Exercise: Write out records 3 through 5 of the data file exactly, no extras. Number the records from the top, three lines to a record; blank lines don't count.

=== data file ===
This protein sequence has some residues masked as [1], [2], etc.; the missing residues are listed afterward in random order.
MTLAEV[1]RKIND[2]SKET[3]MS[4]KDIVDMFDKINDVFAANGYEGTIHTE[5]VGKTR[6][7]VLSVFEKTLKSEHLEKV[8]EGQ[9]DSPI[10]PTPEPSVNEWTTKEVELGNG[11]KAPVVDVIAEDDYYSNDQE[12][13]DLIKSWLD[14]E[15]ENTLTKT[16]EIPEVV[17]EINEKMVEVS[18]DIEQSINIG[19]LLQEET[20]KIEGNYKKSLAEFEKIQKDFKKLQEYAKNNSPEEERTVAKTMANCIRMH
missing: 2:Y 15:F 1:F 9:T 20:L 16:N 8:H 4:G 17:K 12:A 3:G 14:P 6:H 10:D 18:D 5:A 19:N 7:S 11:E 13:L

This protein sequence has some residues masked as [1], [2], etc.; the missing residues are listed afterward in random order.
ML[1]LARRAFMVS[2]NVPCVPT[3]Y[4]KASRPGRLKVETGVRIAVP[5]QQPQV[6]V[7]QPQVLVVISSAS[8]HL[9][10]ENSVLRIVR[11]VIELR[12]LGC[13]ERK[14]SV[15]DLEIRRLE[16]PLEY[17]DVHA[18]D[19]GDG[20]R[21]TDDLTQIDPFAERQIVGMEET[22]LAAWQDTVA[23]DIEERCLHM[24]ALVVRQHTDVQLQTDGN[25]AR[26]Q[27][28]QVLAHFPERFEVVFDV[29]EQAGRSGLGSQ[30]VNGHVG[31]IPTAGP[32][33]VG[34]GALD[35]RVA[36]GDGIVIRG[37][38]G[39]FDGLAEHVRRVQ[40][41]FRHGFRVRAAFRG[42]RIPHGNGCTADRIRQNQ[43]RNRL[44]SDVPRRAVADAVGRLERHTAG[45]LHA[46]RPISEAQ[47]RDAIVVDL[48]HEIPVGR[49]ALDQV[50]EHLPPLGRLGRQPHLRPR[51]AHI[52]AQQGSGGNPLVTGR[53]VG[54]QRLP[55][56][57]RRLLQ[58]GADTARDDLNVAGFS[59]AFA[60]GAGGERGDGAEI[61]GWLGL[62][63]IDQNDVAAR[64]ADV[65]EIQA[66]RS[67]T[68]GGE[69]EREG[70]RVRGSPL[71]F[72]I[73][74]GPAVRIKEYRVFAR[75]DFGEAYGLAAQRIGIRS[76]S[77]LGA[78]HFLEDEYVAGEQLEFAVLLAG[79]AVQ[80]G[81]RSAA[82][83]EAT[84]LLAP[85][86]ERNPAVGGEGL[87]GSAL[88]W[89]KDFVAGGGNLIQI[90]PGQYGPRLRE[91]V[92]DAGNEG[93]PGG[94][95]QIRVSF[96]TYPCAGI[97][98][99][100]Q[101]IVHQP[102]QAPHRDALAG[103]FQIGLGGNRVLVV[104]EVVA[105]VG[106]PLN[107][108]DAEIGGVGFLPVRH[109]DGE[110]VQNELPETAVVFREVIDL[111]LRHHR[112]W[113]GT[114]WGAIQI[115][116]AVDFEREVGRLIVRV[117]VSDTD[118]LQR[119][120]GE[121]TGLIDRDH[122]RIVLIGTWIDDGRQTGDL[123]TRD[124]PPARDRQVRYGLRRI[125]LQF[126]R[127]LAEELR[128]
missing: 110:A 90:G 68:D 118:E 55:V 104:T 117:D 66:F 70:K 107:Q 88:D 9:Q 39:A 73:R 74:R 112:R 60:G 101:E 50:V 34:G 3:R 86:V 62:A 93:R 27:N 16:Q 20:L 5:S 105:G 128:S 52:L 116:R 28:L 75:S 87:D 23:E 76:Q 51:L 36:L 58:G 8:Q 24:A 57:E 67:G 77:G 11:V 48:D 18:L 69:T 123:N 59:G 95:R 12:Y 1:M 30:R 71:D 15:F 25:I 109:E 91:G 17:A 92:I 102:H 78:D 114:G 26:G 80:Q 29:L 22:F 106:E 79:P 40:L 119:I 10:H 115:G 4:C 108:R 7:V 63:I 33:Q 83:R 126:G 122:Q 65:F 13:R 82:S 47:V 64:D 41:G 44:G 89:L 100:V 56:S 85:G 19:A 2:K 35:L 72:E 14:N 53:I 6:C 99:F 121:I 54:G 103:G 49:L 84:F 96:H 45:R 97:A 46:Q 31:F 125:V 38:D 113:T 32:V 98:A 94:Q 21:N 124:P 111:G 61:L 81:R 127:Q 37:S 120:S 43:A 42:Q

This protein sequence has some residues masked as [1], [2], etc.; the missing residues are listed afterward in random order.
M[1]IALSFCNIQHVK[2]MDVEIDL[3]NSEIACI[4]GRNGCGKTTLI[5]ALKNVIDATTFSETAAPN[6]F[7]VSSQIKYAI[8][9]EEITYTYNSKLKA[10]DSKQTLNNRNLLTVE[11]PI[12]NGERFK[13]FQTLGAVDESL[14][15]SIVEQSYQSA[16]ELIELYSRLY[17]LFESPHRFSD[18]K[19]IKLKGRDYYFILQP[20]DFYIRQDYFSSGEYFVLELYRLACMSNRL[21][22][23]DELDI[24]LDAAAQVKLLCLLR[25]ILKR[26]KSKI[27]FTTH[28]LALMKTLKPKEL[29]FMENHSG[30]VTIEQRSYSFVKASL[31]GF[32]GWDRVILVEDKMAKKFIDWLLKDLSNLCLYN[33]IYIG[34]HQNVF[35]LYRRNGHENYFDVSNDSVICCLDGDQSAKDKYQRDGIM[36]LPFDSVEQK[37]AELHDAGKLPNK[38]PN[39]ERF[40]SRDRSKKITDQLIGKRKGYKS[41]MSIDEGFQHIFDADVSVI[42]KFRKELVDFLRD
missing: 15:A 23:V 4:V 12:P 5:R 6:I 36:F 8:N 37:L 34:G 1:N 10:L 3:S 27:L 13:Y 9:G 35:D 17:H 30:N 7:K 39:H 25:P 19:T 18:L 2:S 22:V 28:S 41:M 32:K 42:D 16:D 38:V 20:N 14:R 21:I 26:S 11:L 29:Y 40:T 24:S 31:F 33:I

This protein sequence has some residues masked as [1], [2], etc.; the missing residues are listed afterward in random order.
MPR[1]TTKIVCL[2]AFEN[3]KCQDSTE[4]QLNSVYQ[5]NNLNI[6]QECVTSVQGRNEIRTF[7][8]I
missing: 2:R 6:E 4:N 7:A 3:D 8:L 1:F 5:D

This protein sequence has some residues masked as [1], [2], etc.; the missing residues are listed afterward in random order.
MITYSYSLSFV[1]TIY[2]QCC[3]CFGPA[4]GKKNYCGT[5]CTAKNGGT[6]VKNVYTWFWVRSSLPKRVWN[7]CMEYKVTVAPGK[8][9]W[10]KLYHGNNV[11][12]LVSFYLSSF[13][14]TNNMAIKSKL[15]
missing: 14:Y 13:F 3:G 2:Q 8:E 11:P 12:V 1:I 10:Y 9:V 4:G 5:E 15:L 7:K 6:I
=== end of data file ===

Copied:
This protein sequence has some residues masked as [1], [2], etc.; the missing residues are listed afterward in random order.
M[1]IALSFCNIQHVK[2]MDVEIDL[3]NSEIACI[4]GRNGCGKTTLI[5]ALKNVIDATTFSETAAPN[6]F[7]VSSQIKYAI[8][9]EEITYTYNSKLKA[10]DSKQTLNNRNLLTVE[11]PI[12]NGERFK[13]FQTLGAVDESL[14][15]SIVEQSYQSA[16]ELIELYSRLY[17]LFESPHRFSD[18]K[19]IKLKGRDYYFILQP[20]DFYIRQDYFSSGEYFVLELYRLACMSNRL[21][22][23]DELDI[24]LDAAAQVKLLCLLR[25]ILKR[26]KSKI[27]FTTH[28]LALMKTLKPKEL[29]FMENHSG[30]VTIEQRSYSFVKASL[31]GF[32]GWDRVILVEDKMAKKFIDWLLKDLSNLCLYN[33]IYIG[34]HQNVF[35]LYRRNGHENYFDVSNDSVICCLDGDQSAKDKYQRDGIM[36]LPFDSVEQK[37]AELHDAGKLPNK[38]PN[39]ERF[40]SRDRSKKITDQLIGKRKGYKS[41]MSIDEGFQHIFDADVSVI[42]KFRKELVDFLRD
missing: 15:A 23:V 4:V 12:P 5:R 6:I 36:F 8:N 37:L 34:G 1:N 10:L 3:S 27:L 13:Y 9:G 35:D 17:H 30:N 7:K 39:H 25:P 19:T 18:L 2:S 22:V 28:S 41:M 32:K 42:D 16:D 38:V 20:N 14:R 21:I 26:S 11:L 29:Y 40:T 24:S 31:F 33:I

This protein sequence has some residues masked as [1], [2], etc.; the missing residues are listed afterward in random order.
MPR[1]TTKIVCL[2]AFEN[3]KCQDSTE[4]QLNSVYQ[5]NNLNI[6]QECVTSVQGRNEIRTF[7][8]I
missing: 2:R 6:E 4:N 7:A 3:D 8:L 1:F 5:D

This protein sequence has some residues masked as [1], [2], etc.; the missing residues are listed afterward in random order.
MITYSYSLSFV[1]TIY[2]QCC[3]CFGPA[4]GKKNYCGT[5]CTAKNGGT[6]VKNVYTWFWVRSSLPKRVWN[7]CMEYKVTVAPGK[8][9]W[10]KLYHGNNV[11][12]LVSFYLSSF[13][14]TNNMAIKSKL[15]
missing: 14:Y 13:F 3:G 2:Q 8:E 11:P 12:V 1:I 10:Y 9:V 4:G 5:E 15:L 7:K 6:I